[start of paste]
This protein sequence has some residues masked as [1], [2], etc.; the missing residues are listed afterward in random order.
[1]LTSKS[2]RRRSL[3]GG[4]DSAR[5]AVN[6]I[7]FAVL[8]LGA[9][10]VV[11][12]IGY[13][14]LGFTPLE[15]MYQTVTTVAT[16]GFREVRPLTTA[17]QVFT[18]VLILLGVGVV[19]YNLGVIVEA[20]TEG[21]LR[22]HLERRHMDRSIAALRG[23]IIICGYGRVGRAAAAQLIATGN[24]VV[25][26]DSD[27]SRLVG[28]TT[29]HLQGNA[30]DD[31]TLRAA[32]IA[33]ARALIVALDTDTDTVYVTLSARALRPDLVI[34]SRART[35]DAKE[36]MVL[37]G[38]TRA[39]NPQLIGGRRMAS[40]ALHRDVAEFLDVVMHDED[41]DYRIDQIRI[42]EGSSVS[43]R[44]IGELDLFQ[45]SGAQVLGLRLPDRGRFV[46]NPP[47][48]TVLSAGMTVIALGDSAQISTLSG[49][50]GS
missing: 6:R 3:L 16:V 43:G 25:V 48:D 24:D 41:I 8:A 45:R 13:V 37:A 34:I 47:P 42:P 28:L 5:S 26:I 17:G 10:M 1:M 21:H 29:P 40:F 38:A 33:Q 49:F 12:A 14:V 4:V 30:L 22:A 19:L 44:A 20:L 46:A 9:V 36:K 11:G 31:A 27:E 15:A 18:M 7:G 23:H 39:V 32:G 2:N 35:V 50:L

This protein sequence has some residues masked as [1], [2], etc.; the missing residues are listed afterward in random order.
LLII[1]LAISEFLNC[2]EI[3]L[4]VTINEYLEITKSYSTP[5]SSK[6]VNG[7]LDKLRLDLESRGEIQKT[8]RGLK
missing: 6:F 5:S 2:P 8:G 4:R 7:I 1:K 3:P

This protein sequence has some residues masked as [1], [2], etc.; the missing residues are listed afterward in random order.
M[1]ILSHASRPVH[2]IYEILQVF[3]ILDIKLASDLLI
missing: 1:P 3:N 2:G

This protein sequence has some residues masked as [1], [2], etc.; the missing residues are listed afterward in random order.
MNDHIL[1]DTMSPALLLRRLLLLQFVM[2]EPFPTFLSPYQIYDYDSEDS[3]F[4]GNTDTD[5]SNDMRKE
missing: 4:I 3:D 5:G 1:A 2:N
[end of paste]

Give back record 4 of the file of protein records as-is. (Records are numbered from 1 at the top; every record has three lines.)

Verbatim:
This protein sequence has some residues masked as [1], [2], etc.; the missing residues are listed afterward in random order.
MNDHIL[1]DTMSPALLLRRLLLLQFVM[2]EPFPTFLSPYQIYDYDSEDS[3]F[4]GNTDTD[5]SNDMRKE
missing: 4:I 3:D 5:G 1:A 2:N